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Toxicol Appl Pharmacol. 2019 Oct 30:114798. doi: 10.1016/j.taap.2019.114798. [Epub ahead of print]

Lung injury, oxidative stress and fibrosis in mice following exposure to nitrogen mustard.

Author information

1
Ernest Mario School of Pharmacy, Rutgers University, Piscataway, NJ 08854, United States of America. Electronic address: sunilva@pharmacy.rutgers.edu.
2
Ernest Mario School of Pharmacy, Rutgers University, Piscataway, NJ 08854, United States of America. Electronic address: kinalv5@pharmacy.rutgers.edu.
3
Ernest Mario School of Pharmacy, Rutgers University, Piscataway, NJ 08854, United States of America. Electronic address: eabramov@pharmacy.rutgers.edu.
4
Ernest Mario School of Pharmacy, Rutgers University, Piscataway, NJ 08854, United States of America. Electronic address: rcr13@pharmacy.rutgers.edu.
5
Ernest Mario School of Pharmacy, Rutgers University, Piscataway, NJ 08854, United States of America. Electronic address: j.cervelli@pharmacy.rutgers.edu.
6
Ernest Mario School of Pharmacy, Rutgers University, Piscataway, NJ 08854, United States of America. Electronic address: malaviya@pharmacy.rutgers.edu.
7
Research Pathology Services, Rutgers University, Piscataway, NJ 08854;, United States of America. Electronic address: Michael.goedken@rutgers.edu.
8
Ernest Mario School of Pharmacy, Rutgers University, Piscataway, NJ 08854, United States of America.
9
Ernest Mario School of Pharmacy, Rutgers University, Piscataway, NJ 08854, United States of America. Electronic address: gow@pharmacy.rutgers.edu.
10
School of Public Health, Rutgers University, Piscataway, NJ 08854, United States of America. Electronic address: jlaskin@eohsi.rutgers.edu.
11
Ernest Mario School of Pharmacy, Rutgers University, Piscataway, NJ 08854, United States of America. Electronic address: laskin@eohsi.rutgers.edu.

Abstract

Nitrogen mustard (NM) is a cytotoxic vesicant known to cause acute lung injury which progresses to fibrosis. Herein, we developed a murine model of NM-induced pulmonary toxicity with the goal of assessing inflammatory mechanisms of injury. C57Bl6/J mice were euthanized 1-28 d following intratracheal exposure to NM (0.08 mg/kg) or PBS control. NM caused progressive alveolar epithelial thickening, perivascular inflammation, bronchiolar epithelial hyperplasia, interstitial fibroplasia and fibrosis, peaking 14 d post exposure. Enlarged foamy macrophages were also observed in the lung 14 d post NM, along with increased numbers of microparticles in bronchoalveolar lavage fluid (BAL). Following NM exposure, rapid and prolonged increases in BAL cells, protein, total phospholipids and surfactant protein (SP)-D were also detected. Flow cytometric analysis showed that CD11b+Ly6G+F4/80+Ly6Chi proinflammatory macrophages accumulated in the lung after NM, peaking at 3 d. This was associated with macrophage expression of HMGB1 and TNFα in histologic sections. CD11b+Ly6G+F4/80+Ly6Clo anti-inflammatory/pro-fibrotic macrophages also increased in the lung after NM peaking at 14 d, a time coordinate with increases in TGFβ expression and fibrosis. NM exposure also resulted in alterations in pulmonary mechanics including increases in tissue elastance and decreases in compliance and static compliance, most prominently at 14 d. These findings demonstrate that NM induces structural and inflammatory changes in the lung that correlate with aberrations in pulmonary function. This mouse model will be useful for mechanistic studies of mustard lung injury and for assessing potential countermeasures.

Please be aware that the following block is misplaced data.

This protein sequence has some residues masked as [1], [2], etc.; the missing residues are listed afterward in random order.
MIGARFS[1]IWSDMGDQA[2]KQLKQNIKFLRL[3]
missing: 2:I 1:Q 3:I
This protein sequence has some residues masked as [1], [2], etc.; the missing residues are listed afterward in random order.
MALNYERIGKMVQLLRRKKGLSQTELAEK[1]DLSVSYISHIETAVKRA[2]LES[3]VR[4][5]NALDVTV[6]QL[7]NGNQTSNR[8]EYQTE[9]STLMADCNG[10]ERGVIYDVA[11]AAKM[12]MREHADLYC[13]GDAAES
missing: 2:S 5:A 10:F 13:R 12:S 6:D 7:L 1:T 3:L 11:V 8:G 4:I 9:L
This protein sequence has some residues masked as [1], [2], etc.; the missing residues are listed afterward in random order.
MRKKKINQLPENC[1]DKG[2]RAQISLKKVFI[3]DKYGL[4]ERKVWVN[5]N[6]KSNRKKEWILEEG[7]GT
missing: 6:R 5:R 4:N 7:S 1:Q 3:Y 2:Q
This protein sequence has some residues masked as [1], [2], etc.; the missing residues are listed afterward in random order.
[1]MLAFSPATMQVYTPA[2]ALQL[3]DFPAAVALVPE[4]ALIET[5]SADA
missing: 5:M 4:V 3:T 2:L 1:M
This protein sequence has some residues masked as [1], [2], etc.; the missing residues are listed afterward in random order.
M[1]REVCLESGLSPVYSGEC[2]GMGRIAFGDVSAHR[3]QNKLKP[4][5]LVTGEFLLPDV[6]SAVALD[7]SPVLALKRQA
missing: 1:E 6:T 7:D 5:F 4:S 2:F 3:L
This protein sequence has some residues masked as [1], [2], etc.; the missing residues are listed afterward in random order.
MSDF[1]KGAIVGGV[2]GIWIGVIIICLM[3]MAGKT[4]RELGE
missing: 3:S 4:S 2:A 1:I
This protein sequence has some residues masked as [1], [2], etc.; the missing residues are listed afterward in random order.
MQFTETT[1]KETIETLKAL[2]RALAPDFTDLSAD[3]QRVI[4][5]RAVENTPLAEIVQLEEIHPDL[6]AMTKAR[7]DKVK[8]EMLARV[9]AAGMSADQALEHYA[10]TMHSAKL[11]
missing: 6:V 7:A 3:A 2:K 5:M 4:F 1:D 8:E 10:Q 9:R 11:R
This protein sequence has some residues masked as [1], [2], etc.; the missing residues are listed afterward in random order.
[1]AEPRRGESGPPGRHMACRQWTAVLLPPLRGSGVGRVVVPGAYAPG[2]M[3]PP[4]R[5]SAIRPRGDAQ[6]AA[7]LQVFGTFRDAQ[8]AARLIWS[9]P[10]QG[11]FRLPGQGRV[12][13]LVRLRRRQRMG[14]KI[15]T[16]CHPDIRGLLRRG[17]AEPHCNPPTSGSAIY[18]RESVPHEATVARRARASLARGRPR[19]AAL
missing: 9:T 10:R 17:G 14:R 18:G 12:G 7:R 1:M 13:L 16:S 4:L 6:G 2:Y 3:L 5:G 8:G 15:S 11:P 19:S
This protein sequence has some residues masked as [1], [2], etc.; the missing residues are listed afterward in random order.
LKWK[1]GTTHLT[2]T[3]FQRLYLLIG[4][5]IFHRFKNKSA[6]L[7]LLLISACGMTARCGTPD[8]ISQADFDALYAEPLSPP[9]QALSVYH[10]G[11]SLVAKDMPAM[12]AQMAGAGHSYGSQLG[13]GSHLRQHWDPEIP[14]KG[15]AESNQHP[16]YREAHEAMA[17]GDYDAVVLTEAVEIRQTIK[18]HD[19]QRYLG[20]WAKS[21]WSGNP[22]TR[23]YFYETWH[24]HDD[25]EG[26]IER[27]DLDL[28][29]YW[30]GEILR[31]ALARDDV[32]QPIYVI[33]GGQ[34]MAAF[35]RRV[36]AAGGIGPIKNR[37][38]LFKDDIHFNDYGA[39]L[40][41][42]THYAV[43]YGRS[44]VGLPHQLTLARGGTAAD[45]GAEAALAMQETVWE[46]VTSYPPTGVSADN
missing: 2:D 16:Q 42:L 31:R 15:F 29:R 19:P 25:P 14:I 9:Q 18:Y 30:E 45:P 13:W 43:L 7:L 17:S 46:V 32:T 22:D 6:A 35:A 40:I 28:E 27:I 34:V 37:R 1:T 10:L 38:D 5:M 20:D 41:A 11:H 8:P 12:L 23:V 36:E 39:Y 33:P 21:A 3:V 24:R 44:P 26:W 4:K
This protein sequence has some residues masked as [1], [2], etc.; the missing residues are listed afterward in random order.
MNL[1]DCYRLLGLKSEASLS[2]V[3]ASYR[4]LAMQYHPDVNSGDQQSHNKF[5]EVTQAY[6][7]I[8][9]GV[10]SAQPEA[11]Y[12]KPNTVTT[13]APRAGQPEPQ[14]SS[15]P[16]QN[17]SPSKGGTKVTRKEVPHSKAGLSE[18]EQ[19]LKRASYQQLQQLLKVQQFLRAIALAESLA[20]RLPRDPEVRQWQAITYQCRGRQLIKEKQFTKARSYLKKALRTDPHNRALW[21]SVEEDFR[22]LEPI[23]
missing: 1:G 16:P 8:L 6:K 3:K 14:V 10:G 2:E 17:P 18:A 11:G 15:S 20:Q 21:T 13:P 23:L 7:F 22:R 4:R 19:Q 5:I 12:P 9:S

KEYWORDS:

Fibrosis; Lung injury; Macrophages; Mustard vesicants; Pulmonary function

PMID:
31678244
DOI:
10.1016/j.taap.2019.114798

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